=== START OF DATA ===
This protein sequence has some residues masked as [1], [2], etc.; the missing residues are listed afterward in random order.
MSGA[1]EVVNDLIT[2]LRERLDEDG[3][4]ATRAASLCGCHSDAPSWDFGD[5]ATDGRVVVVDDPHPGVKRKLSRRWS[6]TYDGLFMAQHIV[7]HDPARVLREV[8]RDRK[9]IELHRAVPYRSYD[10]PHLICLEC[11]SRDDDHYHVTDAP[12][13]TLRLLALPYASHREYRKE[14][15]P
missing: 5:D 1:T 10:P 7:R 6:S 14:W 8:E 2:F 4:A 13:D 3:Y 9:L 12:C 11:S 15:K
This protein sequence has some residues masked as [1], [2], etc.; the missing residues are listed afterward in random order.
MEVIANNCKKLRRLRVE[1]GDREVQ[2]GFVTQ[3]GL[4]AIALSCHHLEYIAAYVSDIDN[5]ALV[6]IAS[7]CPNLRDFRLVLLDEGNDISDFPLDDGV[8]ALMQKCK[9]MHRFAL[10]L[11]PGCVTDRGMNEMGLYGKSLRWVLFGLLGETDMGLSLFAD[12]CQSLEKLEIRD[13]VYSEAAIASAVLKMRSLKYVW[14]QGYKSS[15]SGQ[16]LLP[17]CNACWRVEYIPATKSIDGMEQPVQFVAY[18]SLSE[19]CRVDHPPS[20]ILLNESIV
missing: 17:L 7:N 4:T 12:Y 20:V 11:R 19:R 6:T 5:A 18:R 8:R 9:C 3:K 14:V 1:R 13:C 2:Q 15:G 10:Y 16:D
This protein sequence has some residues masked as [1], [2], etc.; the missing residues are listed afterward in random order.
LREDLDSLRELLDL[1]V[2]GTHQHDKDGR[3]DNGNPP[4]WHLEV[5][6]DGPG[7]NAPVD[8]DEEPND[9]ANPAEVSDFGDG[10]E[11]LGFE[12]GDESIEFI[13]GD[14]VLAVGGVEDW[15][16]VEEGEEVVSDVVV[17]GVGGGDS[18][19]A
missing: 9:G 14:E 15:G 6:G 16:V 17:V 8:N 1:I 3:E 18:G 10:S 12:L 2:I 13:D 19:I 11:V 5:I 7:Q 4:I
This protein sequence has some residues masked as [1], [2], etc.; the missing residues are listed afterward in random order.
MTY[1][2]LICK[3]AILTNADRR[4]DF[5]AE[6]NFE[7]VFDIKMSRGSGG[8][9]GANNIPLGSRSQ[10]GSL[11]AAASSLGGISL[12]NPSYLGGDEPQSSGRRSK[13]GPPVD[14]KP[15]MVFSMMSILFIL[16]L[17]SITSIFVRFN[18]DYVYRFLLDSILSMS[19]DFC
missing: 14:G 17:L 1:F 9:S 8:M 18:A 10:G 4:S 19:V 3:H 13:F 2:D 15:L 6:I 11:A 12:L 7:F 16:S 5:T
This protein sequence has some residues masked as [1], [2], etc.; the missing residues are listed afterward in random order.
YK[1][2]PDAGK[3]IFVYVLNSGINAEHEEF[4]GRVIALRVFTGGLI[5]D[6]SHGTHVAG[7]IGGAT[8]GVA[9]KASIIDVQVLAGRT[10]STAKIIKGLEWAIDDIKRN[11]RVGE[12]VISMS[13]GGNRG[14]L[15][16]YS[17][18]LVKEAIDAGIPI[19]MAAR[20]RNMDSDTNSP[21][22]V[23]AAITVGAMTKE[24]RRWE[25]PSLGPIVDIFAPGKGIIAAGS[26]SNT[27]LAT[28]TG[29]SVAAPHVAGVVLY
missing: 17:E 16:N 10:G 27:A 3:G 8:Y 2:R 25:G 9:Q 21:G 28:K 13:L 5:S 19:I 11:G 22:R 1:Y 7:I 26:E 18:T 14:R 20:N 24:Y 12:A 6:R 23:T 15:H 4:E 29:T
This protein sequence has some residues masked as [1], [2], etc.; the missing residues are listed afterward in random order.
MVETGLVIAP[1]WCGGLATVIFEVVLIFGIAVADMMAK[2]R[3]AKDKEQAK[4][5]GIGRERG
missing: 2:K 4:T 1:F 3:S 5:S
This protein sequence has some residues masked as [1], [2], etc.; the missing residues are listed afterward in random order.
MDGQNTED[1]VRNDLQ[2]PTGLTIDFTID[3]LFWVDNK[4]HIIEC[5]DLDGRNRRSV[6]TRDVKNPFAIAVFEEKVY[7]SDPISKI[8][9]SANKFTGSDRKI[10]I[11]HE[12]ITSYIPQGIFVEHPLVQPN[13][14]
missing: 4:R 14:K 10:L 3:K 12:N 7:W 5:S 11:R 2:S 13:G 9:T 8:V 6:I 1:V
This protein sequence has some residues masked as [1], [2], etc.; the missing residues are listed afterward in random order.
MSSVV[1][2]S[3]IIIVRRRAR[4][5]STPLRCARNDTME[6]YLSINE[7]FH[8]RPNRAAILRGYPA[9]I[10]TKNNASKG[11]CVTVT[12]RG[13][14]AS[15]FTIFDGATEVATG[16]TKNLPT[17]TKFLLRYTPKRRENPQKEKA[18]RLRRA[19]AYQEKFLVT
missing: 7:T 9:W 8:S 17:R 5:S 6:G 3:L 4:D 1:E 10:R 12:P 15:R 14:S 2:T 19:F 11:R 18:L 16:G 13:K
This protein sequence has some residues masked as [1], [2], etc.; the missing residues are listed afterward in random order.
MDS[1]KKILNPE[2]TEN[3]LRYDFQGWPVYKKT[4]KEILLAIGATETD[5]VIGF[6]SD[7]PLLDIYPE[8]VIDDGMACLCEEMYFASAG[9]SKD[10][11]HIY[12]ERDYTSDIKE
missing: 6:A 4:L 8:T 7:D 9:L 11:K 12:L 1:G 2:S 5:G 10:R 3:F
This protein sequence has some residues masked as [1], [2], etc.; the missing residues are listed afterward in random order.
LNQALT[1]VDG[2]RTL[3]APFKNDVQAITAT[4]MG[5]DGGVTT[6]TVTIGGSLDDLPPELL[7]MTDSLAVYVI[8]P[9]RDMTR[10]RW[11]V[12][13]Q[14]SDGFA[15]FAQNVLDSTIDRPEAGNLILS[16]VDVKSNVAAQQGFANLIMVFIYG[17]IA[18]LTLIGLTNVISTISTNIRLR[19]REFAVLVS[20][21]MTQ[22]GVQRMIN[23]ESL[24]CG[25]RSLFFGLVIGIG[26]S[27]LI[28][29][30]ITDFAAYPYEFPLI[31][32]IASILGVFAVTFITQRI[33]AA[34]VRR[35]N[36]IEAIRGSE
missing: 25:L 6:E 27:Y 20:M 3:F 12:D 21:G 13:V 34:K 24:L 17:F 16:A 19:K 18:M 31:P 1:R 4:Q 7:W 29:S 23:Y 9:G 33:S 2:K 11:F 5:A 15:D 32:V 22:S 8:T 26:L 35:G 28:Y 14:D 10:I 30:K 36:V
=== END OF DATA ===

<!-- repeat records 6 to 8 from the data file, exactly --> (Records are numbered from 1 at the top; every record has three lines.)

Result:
This protein sequence has some residues masked as [1], [2], etc.; the missing residues are listed afterward in random order.
MVETGLVIAP[1]WCGGLATVIFEVVLIFGIAVADMMAK[2]R[3]AKDKEQAK[4][5]GIGRERG
missing: 2:K 4:T 1:F 3:S 5:S
This protein sequence has some residues masked as [1], [2], etc.; the missing residues are listed afterward in random order.
MDGQNTED[1]VRNDLQ[2]PTGLTIDFTID[3]LFWVDNK[4]HIIEC[5]DLDGRNRRSV[6]TRDVKNPFAIAVFEEKVY[7]SDPISKI[8][9]SANKFTGSDRKI[10]I[11]HE[12]ITSYIPQGIFVEHPLVQPN[13][14]
missing: 4:R 14:K 10:L 3:K 12:N 7:W 5:S 11:R 2:S 13:G 9:T 8:V 6:I 1:V
This protein sequence has some residues masked as [1], [2], etc.; the missing residues are listed afterward in random order.
MSSVV[1][2]S[3]IIIVRRRAR[4][5]STPLRCARNDTME[6]YLSINE[7]FH[8]RPNRAAILRGYPA[9]I[10]TKNNASKG[11]CVTVT[12]RG[13][14]AS[15]FTIFDGATEVATG[16]TKNLPT[17]TKFLLRYTPKRRENPQKEKA[18]RLRRA[19]AYQEKFLVT
missing: 7:T 9:W 8:S 17:R 5:S 6:G 3:L 4:D 1:E 10:R 12:P 15:R 14:S 2:T 19:F 11:R 18:L 16:G 13:K